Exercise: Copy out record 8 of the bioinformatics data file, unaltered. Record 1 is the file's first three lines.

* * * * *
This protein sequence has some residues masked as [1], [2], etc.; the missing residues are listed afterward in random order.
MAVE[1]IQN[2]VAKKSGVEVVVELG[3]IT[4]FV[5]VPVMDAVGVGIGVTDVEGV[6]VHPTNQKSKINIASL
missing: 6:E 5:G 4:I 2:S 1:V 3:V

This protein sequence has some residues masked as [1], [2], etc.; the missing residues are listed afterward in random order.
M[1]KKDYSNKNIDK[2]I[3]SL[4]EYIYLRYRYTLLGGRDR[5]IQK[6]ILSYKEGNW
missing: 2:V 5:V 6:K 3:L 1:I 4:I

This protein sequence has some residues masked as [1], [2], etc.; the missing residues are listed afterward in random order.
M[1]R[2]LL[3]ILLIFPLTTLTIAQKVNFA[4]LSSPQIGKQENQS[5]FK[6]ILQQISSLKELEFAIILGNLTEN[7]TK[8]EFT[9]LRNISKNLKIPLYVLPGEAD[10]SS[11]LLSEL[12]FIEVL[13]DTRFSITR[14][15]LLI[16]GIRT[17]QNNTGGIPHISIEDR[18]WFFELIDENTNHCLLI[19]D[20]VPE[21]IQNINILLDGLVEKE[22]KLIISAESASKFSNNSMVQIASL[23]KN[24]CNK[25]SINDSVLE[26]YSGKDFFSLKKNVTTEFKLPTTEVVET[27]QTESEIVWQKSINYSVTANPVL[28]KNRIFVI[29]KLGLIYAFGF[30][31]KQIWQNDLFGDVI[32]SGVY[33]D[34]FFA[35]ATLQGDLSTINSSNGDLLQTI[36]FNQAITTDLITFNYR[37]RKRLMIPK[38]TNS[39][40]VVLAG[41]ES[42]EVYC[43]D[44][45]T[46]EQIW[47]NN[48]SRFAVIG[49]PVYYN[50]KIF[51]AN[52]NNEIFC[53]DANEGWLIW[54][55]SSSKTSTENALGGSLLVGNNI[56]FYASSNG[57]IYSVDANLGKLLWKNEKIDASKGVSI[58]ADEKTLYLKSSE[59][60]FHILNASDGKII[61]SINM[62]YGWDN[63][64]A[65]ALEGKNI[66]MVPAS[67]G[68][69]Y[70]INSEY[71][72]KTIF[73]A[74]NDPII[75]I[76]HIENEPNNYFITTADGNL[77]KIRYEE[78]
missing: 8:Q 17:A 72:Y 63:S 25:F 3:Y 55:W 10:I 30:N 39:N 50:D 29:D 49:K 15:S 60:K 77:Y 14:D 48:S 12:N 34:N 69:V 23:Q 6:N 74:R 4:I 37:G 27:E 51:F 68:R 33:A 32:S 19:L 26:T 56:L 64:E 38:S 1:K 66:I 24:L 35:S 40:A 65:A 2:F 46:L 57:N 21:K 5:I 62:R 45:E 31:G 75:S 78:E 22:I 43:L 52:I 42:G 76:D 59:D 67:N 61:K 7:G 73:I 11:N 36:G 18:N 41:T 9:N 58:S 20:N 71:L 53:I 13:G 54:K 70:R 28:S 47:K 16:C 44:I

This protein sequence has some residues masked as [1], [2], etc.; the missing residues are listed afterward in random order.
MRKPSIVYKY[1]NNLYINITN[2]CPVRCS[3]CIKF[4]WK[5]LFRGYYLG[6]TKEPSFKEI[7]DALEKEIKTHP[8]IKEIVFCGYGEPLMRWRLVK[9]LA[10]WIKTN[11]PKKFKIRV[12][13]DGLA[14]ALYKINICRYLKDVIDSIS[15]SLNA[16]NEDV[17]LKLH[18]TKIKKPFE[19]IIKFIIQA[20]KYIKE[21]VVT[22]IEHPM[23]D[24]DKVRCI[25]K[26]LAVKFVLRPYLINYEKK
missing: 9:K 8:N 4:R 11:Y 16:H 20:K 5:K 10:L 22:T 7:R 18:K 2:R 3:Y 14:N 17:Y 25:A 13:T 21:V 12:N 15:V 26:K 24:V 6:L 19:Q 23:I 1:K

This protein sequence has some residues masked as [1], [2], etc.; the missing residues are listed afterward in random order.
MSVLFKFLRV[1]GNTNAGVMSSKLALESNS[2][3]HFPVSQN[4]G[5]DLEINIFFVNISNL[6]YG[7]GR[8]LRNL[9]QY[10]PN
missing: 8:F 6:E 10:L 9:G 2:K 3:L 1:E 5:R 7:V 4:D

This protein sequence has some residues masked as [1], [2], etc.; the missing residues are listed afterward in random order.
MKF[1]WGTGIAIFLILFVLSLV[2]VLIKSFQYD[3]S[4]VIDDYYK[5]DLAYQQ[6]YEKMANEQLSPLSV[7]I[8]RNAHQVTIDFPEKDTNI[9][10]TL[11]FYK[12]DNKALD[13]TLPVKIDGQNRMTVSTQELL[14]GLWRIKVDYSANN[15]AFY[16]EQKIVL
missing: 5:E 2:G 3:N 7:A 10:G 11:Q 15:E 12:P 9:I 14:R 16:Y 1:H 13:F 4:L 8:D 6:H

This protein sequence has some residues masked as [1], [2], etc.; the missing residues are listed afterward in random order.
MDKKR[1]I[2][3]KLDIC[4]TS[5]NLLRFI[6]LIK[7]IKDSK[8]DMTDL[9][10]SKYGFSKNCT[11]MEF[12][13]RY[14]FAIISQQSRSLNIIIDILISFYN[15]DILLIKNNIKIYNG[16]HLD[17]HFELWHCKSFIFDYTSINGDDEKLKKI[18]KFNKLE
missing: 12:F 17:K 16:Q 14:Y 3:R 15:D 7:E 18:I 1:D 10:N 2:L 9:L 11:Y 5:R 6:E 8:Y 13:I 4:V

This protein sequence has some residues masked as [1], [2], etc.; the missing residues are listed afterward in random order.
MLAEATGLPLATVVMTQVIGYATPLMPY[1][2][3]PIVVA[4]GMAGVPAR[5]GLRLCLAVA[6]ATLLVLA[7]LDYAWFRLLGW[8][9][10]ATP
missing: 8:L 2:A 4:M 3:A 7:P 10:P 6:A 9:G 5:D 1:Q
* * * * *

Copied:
This protein sequence has some residues masked as [1], [2], etc.; the missing residues are listed afterward in random order.
MLAEATGLPLATVVMTQVIGYATPLMPY[1][2][3]PIVVA[4]GMAGVPAR[5]GLRLCLAVA[6]ATLLVLA[7]LDYAWFRLLGW[8][9][10]ATP
missing: 8:L 2:A 4:M 3:A 7:P 10:P 6:A 9:G 5:D 1:Q